Marshmallow Root, the Soft Cure

Fall is upon us again. The deciduous trees gloriously shine as their leaves die back and they prepare for the coming winter. Herbs & flowers go to seed and perennials send their energy to the roots while their aerial parts die back. Now, when the energy of the plant is in the root, is a good time to harvest roots. Early spring is a good time as well, for the same reason. What root out of the many, shall we discuss? There are so many to choose from. I’ve decided on Althea officinalis, Marshmallow.

Althea officinalis, Marshmallow, can be found in salt marshes and is easy to grow in the garden. It’s quite easy to find the wild variations High mallow, Malva sylvestris & Common mallow, Malva neglecta around yards and fields. Marshmallow is on my must have list for the home apothecary.


(Malva sylvestris)

All the mallows are part of the Malvaeacea family and are interchangeable. Malva, from Greek, means “soft” and soft describes every part of this plant. The toothed or lobed leaves are arranged in an alternate pattern. The leaves are so soft in Althea you want to rub them on your face. The 5 petaled flowers, equally as soft, range in color from pale pink in Althea, to pink and dark-red veined in the High mallow and finally pale rose or white in the Common mallow.


For our discussion about the medicinal properties we will focus on the “official” mallow, Althea officinalis, but remember, all species are interchangeable. Althea in Greek, means “to cure.” Officinalis, in botanical naming, means the official or common version of the plant.

Althea can be thought of as “the soother” and all parts of the plant are medicinal. The leaves can be up to 16% mucilage and are used for soothing in the urinary system conditions such as cystitis, urethritis and kidney stones. They are also used in the lung for bronchitis and dry, irritating cough.


Medicinal properties

The root is the main part of the plant I use for medicine. It contains 18-35% mucilage. Mucilage is just what is sounds like, mucousy. It moistens dried tissue, especially in the digestive tract and is my go-to herb for any digestive upset. Other properties include demulcent, diuretic, anti-biotic (Psuedomonis aeruginosa in respiratory infections, Proteus vulgaris intestinal infections and Staphylococcus aureus in respiratory & skin infections), anti-inflammatory and expectorant. It’s worth considering for a range of digestive issues from mouth inflammation, gastritis, acid reflux, peptic ulceration, leaky gut and colitis. Studies have shown marshmallow root equally better than Tagamet for treating acid reflux and I have used it this way with great success. Another area I’ve found helpful is with the upset stomach that comes with taking cortisone.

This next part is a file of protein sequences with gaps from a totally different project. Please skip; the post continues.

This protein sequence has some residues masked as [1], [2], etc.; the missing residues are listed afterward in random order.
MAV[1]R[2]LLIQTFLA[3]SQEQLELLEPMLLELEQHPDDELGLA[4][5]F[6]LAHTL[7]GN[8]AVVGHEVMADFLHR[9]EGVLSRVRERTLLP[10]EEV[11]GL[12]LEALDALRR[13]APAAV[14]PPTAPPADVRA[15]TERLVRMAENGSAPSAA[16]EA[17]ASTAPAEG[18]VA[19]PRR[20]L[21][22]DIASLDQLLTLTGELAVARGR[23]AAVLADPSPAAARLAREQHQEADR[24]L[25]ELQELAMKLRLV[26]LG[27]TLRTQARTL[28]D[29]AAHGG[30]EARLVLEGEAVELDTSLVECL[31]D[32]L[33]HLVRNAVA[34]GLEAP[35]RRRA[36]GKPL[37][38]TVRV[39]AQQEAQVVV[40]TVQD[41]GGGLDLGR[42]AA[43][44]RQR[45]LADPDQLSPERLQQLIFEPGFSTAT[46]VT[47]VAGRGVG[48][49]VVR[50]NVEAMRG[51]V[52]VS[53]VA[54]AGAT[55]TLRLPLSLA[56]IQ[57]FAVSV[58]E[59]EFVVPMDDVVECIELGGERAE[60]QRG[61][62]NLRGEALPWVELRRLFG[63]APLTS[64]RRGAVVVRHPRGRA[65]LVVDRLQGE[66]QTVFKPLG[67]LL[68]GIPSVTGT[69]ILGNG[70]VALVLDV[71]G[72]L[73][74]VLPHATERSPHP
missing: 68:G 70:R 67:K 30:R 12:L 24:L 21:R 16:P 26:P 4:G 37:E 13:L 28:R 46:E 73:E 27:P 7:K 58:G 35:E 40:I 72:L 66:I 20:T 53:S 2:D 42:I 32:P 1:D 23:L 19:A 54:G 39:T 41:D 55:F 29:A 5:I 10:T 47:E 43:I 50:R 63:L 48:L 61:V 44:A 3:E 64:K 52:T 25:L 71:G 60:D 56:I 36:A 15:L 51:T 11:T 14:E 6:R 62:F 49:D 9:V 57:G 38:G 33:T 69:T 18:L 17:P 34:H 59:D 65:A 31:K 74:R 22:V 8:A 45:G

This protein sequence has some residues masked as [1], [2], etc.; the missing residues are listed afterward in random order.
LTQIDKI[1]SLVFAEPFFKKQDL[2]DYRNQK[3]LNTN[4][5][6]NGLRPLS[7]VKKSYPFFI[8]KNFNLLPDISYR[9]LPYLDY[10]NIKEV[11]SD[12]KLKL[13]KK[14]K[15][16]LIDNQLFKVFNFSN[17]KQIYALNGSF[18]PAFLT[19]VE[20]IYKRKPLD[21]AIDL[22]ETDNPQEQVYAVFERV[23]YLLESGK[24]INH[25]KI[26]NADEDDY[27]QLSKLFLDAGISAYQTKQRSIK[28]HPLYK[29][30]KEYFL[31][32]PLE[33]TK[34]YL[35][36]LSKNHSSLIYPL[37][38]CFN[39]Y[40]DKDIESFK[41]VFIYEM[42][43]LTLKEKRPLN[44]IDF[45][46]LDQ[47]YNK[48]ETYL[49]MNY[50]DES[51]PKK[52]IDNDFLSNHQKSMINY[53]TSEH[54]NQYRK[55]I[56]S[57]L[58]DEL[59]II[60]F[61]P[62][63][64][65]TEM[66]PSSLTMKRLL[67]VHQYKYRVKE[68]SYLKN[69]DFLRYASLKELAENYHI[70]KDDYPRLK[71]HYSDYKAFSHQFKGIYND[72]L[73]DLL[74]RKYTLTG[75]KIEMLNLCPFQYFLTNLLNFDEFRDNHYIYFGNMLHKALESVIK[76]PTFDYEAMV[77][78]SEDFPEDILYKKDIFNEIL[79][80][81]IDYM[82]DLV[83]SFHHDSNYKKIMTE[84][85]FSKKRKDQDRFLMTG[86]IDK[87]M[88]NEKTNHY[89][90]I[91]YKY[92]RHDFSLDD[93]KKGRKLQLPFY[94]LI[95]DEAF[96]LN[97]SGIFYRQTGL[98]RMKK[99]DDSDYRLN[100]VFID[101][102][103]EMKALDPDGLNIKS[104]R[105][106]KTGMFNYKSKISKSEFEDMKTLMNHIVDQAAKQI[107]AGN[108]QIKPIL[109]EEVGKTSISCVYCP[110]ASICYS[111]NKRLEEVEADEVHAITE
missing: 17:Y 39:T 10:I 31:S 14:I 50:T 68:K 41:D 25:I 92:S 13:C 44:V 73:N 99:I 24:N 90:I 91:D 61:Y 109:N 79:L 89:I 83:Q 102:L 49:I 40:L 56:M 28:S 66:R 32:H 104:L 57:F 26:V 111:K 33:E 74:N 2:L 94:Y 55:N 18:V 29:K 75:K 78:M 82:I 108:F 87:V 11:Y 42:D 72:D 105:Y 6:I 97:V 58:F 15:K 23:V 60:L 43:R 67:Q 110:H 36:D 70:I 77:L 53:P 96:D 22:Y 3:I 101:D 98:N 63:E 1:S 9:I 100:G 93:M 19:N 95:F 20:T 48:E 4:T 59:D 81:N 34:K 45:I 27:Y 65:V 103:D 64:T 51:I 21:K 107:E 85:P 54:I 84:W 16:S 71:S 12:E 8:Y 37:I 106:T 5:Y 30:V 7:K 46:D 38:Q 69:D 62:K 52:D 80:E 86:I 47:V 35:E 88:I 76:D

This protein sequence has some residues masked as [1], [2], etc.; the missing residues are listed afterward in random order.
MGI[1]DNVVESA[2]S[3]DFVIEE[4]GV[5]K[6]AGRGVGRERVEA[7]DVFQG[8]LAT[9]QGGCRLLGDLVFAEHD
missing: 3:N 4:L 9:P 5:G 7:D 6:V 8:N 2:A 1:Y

The root, the leaf and the flower can be used topically to make drawing ointments for boils & abscesses.

How do I work with this plant?

The best way to ingest the plant is in an herbal extract with water. Most people call it tea. Herbalists refer to teas of the aerial parts as infusions and the roots decoctions. They are prepared in slightly different ways because the roots are tougher and a little harder to extract.  You might also consider making an alcohol extract, but must be done in a low alcohol content (25%). Most of what you want to be extracting are the water-soluble parts and using high alcohol causes those particles you want, to come out of solution. In chemical terms they “precipitate out of solution.” I prefer to use Marshmallow as a water extraction rather than a tincture.

For water extractions, you can use fresh or dried root. I recommend every home apothecary have this root on hand. You can buy root dried from local herbalists or you can grow and dig your own.


If you are going to grow and dig your own, here’s how. Once you dig the root, use your special root brush (A brush you designate for roots and not cleaning the floors!) to brush off the dirt (no need to wash it since you’ll be getting ready to dry it). Next, chop it up into small pieces much like you would chop carrots for soup. Set them to dry in a warm, well-ventilated space, or in a dehydrator, until they snap when you bend them. Place the dried roots in a beautiful glass jar and store jar in a cool dark place.

How to make a water extraction

When the need arises, there are three methods for making the water extraction. I’ve tried all three and am happy with all of them. The first method will give a more mucilaginous extraction. Method #1: Place palm full of root in 1 quart of water in pan and simmer on low for 40 minutes. Method #2: Place palm full of root in quart jar, pour 1 quart of boiling water over & let steep overnight. Method #3: Place palm full of root in quart jar, pour cold water over and let sit overnight. Adult dosage is ½ cup of the extraction 3 times per day. Store the unused portion in the fridge. Drinking the extraction cold is more soothing. That’s it! Simple.

The only caution for Marshmallow root is that because of its protective mucilaginous properties to mucous membranes in the stomach it may interfere with the absorption of other medicines. If you are taking other herbs or pharmaceuticals it’s best to take the Marshmallow one hour before or two hours after the other medicines.

Marshmallow is a beautiful addition to the garden and to the apothecary. I hope you consider adding this soother to yours.



I'm a researcher, educator, guest lecturer, and co-founder of Heartstone Center for Earth Essentials in Van Etten, NY.